“The club itself has grown a lot. We’re either the first- or second-largest club in the Arabian Horse Association. Last year, we had over 300 members,” said Eleanor Hamilton, ARHA President and owner of Hesa Zee (Xenophonn x Something Special), sire of multiple reining champions, including the winners of the 2007, 2008 and 2009 ARHA Purebred Futurity Open.

With the NRHA’s blessing, a growing number of willing competitors and an enormous stage at Scottsdale for their event, the ARHA was poised to explode in popularity – and the one missing ingredient was about to be added.

Show ’em the money
Enter Tom Redmond, who defies easy description. With a down-to-earth manner and quick, slightly zany wit, he deflects a question about his age by claiming to be “somewhere between 35 and a Wal-Mart greeter,” then willingly reveals in the same breath that he’s 76. He has nine children over two marriages – the oldest is 51 and the youngest are 3-year-old triplet girls, adopted from China as infants. He also has 18 grandchildren.

Redmond grew up in the Arabian show horse world and has raised horses for 40 years. In business, he’s enjoyed success with shampoo, as owner of the Aussie hair products company from 1980 to 1998. He now promotes two new lines: Onesta, found in salons, and Renpure, sold in retail stores. Redmond’s Wolf Springs Ranch, with properties in Colorado, California and Arizona, raises Arabian and Half-Arabian reining horses.

Redmond and his family maintain a strong connection to the Arabian industry. Redmond still competes in reining, and granddaughters Anna, Eva and Stephanie have lengthy show resumes. Even the triplets have embarked on their show careers, competing in lead-line class. Painfully aware that Arabian reining was viewed as “a stepchild to the whole industry,” Redmond set out to elevate its status by supporting the ARHA Futurity.

“The only way to attract attention, really, was money. So I put $50,000 into the Futurity for the Half-Arab and $25,000 into the Futurity for the purebred,” Redmond explained. He also recruited two more key sponsors: fellow Arabian enthusiasts Richard Ames and Joe Betten.

Added Walther, “we have to give a lot of the credit to Tom Redmond. He put a lot of money into it; committed a lot, [along with] Dick Ames and Joe Betten. Those three put up the majority of the money … that’s what kick-started it.”

The first ARHA futurity in 2005 was for Half-Arabians only. The $40,000 Championship check went to Scottsdale trainer Crystal McNutt-Brock, riding Diamonds A Shining (Like A Diamond [PT] x Hadiya Supreme), owned by Betten, one of the event’s major supporters.

Now, lured by the possibility of bigger paychecks, trainers who used to stay strictly within the boundaries of the NRHA show pen are branching out into Arabians.

“The money draws more competition – fantastic. The more open trainers we get to come and compete with us – fantastic, because it gets us all to try and be better, which has happened. When you look at our horses 20 or 30 years ago, they don’t perform anything like they’re performing now,” noted Debbie Compilli, Danville, Calif., a former trainer and competitor with decades of history with Arabian reiners, cutters and cow horses. “We’ve always tried to get our horses to behave like the Quarter Horses because that’s what we wanted them to do. That’s what our goal has been. I think with all of these other influences, we’re getting closer. The tougher the competition, it makes everybody else have to ride up to that.”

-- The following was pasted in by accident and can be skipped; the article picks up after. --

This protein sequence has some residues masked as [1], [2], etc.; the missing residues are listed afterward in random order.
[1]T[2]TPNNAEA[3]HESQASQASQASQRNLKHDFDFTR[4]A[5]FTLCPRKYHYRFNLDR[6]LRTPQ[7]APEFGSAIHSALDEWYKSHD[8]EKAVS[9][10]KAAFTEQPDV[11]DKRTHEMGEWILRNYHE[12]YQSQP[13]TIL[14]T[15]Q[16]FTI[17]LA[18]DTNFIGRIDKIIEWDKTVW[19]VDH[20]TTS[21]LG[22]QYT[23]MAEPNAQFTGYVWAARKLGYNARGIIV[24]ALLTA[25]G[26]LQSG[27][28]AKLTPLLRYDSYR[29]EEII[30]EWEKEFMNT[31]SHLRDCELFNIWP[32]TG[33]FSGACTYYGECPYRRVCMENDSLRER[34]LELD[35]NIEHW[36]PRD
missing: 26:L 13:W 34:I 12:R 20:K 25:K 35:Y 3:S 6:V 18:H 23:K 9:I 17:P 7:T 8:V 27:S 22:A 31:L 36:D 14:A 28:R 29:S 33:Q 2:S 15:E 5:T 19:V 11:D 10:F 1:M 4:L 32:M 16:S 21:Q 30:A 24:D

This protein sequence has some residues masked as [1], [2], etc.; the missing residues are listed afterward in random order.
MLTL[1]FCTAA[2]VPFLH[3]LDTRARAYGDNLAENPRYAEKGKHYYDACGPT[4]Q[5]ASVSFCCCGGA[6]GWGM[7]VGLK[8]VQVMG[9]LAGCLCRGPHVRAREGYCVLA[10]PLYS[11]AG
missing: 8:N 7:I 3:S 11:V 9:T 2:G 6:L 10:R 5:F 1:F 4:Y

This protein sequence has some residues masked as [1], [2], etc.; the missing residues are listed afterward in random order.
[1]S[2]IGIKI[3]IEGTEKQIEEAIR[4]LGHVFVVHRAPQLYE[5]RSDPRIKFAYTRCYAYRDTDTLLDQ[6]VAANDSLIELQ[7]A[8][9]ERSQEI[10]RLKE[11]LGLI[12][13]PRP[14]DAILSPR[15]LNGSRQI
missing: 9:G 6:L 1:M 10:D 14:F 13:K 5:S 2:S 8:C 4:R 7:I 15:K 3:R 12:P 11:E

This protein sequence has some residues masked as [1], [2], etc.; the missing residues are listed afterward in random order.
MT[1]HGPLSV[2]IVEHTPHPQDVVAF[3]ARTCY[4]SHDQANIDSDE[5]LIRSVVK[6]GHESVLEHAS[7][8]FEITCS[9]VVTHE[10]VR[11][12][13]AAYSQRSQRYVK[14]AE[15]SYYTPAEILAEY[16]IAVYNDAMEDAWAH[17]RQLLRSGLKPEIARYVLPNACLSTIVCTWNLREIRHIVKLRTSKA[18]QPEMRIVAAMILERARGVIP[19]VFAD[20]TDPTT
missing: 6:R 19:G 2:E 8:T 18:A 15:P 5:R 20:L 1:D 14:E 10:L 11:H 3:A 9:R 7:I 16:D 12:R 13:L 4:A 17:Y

While Redmond doesn’t expect Arabian and Half-Arabian reining horses to ever be as competitive as Quarter Horses on the NRHA level, he appreciates reiners of any breed and remains committed to the Arabian world.

“I love Arabians. They’re a different horse than the Quarter Horse. I love the Quarter Horses too. I love both breeds. But I grew up in the Arab industry. All my friends are there. If I go to a Quarter Horse show, I really don’t know that many people. It’s just not my background, my backyard,” he explained.

Because Arabians lag so far behind Quarter Horses as far as specialized reining bloodlines, Mills agrees with Redmond’s assessment that Arabians won’t attain equal success at the NRHA level, at least in the immediate future.

“I think it’s going to be hard for that to happen. There’s one or two Arabs out there right now that in an open class or a derby-type class, could be competitive at an NRHA event,” Mills said. “It’s going to be extremely hard to duplicate what we’ve got in the Quarter Horse world because those things are so finely tuned, we’ve been breeding them so long. But [Arabians] are catching up.”

While the traditional rear chassis of an Arabian is ideal for cantering tirelessly over long distances, it’s not the best for squatting down in a sliding stop or in front of a cow. Because form follows function, many successful Arabian reiners have a more rounded hindquarter and lower hock-set, compared with the flat croup and long rear cannons more typical of the breed.

“A lot of my purebred [Arabian] reiners, if I just show somebody some pictures, or they see one standing in the stall, they’ll say they didn’t even know it was a purebred. [They are] a little stockier, stouter, I try to find the ones that look more Quarter Horse-y than Arabian,” Welman explained.

Breeding Arabian reiners